Twitter's hacking problem
Site designed to be more 'intuitive, personal'
Twitter has a problem: While the social network is trying to woo brands and advertising money to its platform, companies' Twitter accounts keep getting hacked.
Burger King and Jeep were the latest Twitter hacking victims. The burger chain's Twitter account was taken over by hackers on Monday, and the attackers used the account to tweet that the company had been purchased by rival McDonald's. The very next day, Jeep's Twitter account was compromised as well.
And they're far from the first brands to suffer from compromised accounts.
Fox News' Twitter account was broken into in July 2011, and the account -- followed by more than 2 million people -- said President Obama had been assassinated. That same month, PayPal's United Kingdom Twitter feed was hacked, and the profile photo was changed to a pile of excrement. NBC News' account was also compromised two months later, falsely tweeting that a plane had crashed into the Ground Zero area of Manhattan.
Twitter's own systems were hacked earlier this month, with attackers gaining access to usernames as well as encrypted and randomized passwords for about 250,000 users.
The damage from hacking can be serious, albeit temporary. Compromised accounts are typically recoverable within a few hours.
So far, no major brands have abandoned Twitter because of hacking issues. It would be hard for brands to ignore Twitter, because it's a space full of potential customers, according to Mike Santoro, president of Walker Sands, a PR and social media firm.
"For now, Twitter represents more reward than risk," Santoro said.
But brands are likely to cut down on the slack they give Twitter.
Twitter unveiled a tool on Wednesday that lets companies use third-party ad platforms to launch marketing campaigns. Once they're paying big money for Twitter's services, companies will likely be less forgiving.
"It's one thing when Twitter is free for brands," said brand strategist Adam Hanft. "It's another when there's an advertising contract in place, and hacking can disrupt the service a brand has paid for. There's an implicit agreement that Twitter will serve its customers and keep them protected."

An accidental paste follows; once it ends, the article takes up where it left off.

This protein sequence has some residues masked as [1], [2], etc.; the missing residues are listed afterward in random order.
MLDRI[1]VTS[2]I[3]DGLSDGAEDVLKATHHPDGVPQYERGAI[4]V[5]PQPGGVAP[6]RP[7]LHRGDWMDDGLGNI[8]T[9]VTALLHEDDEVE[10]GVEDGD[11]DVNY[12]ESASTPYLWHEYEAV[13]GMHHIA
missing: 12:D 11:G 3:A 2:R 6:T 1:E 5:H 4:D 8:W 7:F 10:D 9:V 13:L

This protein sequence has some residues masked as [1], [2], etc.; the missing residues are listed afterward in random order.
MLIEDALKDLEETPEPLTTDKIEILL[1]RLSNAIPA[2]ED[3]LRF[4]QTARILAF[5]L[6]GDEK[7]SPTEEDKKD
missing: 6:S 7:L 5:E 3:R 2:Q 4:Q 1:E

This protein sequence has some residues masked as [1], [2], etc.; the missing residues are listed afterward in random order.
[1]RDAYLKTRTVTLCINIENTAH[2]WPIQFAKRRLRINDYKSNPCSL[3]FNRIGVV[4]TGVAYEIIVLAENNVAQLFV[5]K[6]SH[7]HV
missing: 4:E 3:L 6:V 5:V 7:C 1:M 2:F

So far, Twitter has put the onus on brands to ensure they're being smart about choosing and sharing passwords.
Following the Jeep account hack on Tuesday, Twitter tweeted a link to a "friendly reminder about password security."
Twitter spokesman Jim Prosser repeated that sentiment in a statement to CNNMoney: "We urge users to use good password hygiene on Twitter but also on other sites as well. Too often users don't use strong passwords that are unique to each site."
In many hacking cases, account owners used easy-to-guess passwords, or they made poor security decisions like accessing their accounts over public Wi-Fi or a shared computer. Since multiple people often have access to corporate accounts, one person's lost phone or compromised computer can give hackers access to a corporate account.
Making use of best practices isn't something Twitter can control, so hacking isn't always the social network's fault. But there is more that the company can do to prevent it. Some security experts have called on the company to beef up password protections on its end.
Per Thorsheim, an independent security consultant, said Twitter can employ a few simple changes to protect its customers. First, the company could limit the number of login attempts from a single IP address, and ensure only one user is logged into an account at any given time.
Thorsheim also echoed other critics by suggesting that Twitter create what's call "two-factor authentication." In addition to a password, a user attempting to login would need another piece of data: a string of numbers sent via text message, for example. Thorsheim thinks Twitter should make that mandatory for all big accounts.
There are indications that Twitter is getting more serious about its hacking problem. After its network was hacked a few weeks ago, Twitter began posting job listings for security personnel, including engineers to work on two-factor authentication -- a basic security tool already used by Google, Facebook and Dropbox.
"There is no doubt in my mind they will have to do it," said Thorsheim. "In fact I'm a bit surprised they don't have it already."
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